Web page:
Home Run: The Definitive History of Baseball's Ultimate Weapon

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Potomac Books, Inc., 2007 - Sports & Recreation - 304 pages
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The home run is indeed baseball's ultimate weapon. It can change a game in a heartbeat, making a tight game into a blowout or a seemingly easy win into a nail-biter. Homers are majestic, powerful, and awe inspiring. And sluggers are the sport's biggest stars, from the days of Babe Ruth through Barry Bonds. David Vincent, called "The Sultan of Swat Stats" by ESPN, delves into the long history of the home run with great detail and color. He starts when the rules of the game were highly unstable and sometimes the definition of a home run could change in a park from year to year; follows through the "Deadball Era," when the home run was rare; explores the explosion Babe Ruth brought to baseball in the 1920s; discusses how both world wars affected homer statistics; looks at great home run races such as Maris versus Mantle in 1961; assesses the effects of the juiced ball, juiced players, thin air, and smaller ballparks; and so much more. If there is something to know about home run history, look to David Vincent for the answer-Major League Baseball does. With Home Run: The Definitive History of Baseball's Ultimate Weapon, now you can know it too. A 1990s Nike commercial proclaimed that "chicks dig the long ball." In this thorough and colorful look at baseball's ultimate weapon, David Vincent shows you why.
 

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User Review  - lateinnings - LibraryThing

I disagree with his position that steroids had no effect whatsoever on the power surge of the 1990s, but otherwise this is a pretty good book. Read full review

Contents

ILLUSTRATIONS
FIGURES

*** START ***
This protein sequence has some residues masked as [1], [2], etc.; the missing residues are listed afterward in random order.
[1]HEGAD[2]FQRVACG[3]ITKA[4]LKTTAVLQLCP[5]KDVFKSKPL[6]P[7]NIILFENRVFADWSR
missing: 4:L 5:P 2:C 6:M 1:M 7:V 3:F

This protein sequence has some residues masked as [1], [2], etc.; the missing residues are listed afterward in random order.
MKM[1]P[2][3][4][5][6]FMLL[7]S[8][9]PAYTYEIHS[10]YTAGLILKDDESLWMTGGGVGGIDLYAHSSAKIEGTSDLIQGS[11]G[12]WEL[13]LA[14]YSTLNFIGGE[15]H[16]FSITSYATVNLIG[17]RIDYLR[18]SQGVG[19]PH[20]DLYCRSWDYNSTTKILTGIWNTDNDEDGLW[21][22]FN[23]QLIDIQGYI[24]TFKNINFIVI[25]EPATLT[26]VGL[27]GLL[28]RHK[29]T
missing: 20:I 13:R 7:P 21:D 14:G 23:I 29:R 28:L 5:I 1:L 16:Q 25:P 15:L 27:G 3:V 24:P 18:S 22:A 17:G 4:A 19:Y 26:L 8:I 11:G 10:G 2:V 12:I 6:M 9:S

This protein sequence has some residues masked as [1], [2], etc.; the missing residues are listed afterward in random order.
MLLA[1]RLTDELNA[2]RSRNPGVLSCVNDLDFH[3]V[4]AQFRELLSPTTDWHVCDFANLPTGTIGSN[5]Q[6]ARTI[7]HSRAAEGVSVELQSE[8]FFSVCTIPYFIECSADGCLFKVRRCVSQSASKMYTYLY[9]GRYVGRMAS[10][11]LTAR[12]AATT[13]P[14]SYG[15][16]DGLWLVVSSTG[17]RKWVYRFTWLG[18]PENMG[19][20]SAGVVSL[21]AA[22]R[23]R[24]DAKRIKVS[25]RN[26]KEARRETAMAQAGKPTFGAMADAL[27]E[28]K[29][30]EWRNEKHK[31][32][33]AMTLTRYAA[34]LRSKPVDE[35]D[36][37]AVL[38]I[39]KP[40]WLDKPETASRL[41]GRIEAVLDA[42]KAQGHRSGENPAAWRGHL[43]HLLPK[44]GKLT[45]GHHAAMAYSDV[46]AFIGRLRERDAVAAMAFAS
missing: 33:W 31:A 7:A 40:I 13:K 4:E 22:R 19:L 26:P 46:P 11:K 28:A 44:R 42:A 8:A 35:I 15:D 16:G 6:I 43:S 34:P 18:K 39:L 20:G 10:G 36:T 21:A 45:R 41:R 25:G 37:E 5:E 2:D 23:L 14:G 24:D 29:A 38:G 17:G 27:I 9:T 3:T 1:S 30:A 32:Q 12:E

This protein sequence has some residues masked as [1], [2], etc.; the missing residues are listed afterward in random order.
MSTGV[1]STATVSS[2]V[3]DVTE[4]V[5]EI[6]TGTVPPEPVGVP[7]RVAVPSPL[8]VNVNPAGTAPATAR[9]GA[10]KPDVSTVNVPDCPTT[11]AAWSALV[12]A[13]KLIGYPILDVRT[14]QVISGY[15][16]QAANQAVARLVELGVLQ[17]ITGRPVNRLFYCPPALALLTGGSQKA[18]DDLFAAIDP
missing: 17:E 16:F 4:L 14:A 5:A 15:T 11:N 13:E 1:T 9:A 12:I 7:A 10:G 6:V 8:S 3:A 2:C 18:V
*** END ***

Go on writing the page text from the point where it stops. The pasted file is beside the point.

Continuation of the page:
TABLES
FOREWORD
ACKNOWLEDGMENTS
PREFACE
1
2
10
11
12
13
14
APPENDIX ACAREER HOME RUN MILESTONES
APPENDIX BSINGLESEASON HOME RUN MILESTONES
APPENDIX CSINGLEGAME HOME RUN MILESTONES

3
4
5
6
7
8
9
APPENDIX DYEARLY HOME RUN LEADERS BY LEAGUE
APPENDIX EHOLLYWOOD HOMERS
BIBLIOGRAPHY
INDEX
ABOUT THE AUTHOR
Copyright

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About the author (2007)

David William Vincent was born in Waltham, Massachusetts on July 26, 1949. He received a bachelor's degree in music from the University of Massachusetts and a doctorate in music from the University of Miami. He was a band director at East Tennessee State University in Johnson City, but switched to computer work to support his family. He worked for Electronic Data Systems, where he trained to be a computer systems engineer. His love of baseball resulted in him becoming a renowned baseball researcher. He digitized the handwritten home run log of the Society for American Baseball Research, known as SABR. He then maintained the log and regularly updated it. For Retrosheet, the volunteer organization that archives historical play-by-play data, kept track of the number of games umpires called during their major league careers and where they were positioned for each game; of every player and manager ejected by an umpire and why; and detailed the reasons games had been postponed or canceled dating to 1877. His book, Home Run: The Definitive History of Baseball's Ultimate Weapon, was published in 2007. He died from cancer on July 2, 2017 at the age of 67.

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